Former Springboks star Thinus Delport has written off the chances of either of the new South African teams winning the expanded Guinness Pro14.
Delport – who won 18 caps for the Boks before playing in England for both Gloucester and Worcester – reckons the Cheetahs and the Southern Kings will bring flair and excitement to the competition, but won’t be making off with the trophy next May.
Instead, he believes it will be a season of transition for the sides who were cut from Super Rugby earlier this year.
“I think that would be a big ask to expect either the Cheetahs or the Kings to win the tournament in their first season,” said Delport.
“In any debut season, it takes time to adapt to the conditions, there will be a lot of logistical challenges as well as them getting used to playing in Europe.
“I don’t think they can win in their first season but they will be very competitive.”
Delport also told Sky Sports he believes the style of play in Europe will be unfamiliar to the South Africans and they will take time to adapt to a different form of defence.
“The style of play is different in the southern hemisphere. Both the Kings and the Cheetahs take a ball-in-hand approach.
“The Cheetahs have always been a very exciting attacking team to watch and the Kings have really improved their attacking play as well.
“The big challenge for both sides in terms of play will be the weather conditions, which they are not used too, as well as the defensive focus of the northern hemisphere. They won’t be used to such a strong pressured defence.
“The Kings have unearthed some real gems under coach Deon Davids. The Eastern Cape has always been a hotbed of African rugby and these guys have been given a chance to perform at the highest level. Guys like Andisa Ntsila at No 8 brings a lot of explosive power.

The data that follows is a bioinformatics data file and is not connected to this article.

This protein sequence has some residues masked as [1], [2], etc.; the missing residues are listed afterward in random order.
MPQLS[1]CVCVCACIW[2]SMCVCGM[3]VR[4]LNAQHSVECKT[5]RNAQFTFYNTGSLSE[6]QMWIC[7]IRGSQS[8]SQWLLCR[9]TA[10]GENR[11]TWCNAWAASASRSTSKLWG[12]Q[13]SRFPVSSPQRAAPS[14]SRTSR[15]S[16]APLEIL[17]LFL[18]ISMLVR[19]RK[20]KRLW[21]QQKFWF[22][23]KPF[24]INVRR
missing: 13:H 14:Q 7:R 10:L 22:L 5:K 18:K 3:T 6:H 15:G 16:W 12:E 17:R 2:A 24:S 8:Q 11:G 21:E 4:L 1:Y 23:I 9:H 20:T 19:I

“In the backline you have got to look at the attacking capabilities of Makazole Mapimpi, Wandile Mjekevu and Malcolm Jaer – what an exciting back three to have in any side.
“The Cheetahs are not scared to attack so expect them to throw the ball around from all over the park. Hopefully, they can keep hold of the likes of Raymond Rhule, who is a very destructive finisher.
“Ox Nche is another player to keep an eye on – he is a very mobile prop who has some excellent hands as well.
“They also have some South African Seven players in their ranks – guys like Rosco Speckman, Cecil Afrika and Chris Dry who are getting an opportunity to show what they can do in the 15-man game. They should bring a lot of excitement to the way the Cheetahs play.
“It is very exciting and strategically it is a very good move for South African Rugby. Yes, there will be challengers but this is opening up South African rugby to a new and wider audience.
“I think it will give the chance for young South African players to play in the northern hemisphere and get used to the style of play and the conditions.
“The current Pro12 teams will have to deal with the pressure of travel fatigue but lucky for them there is no real time difference so they won’t need to deal with jet lag.
“Condition wise, the fields are going to be much harder and much faster. Weather wise, it will be much hotter as well.”
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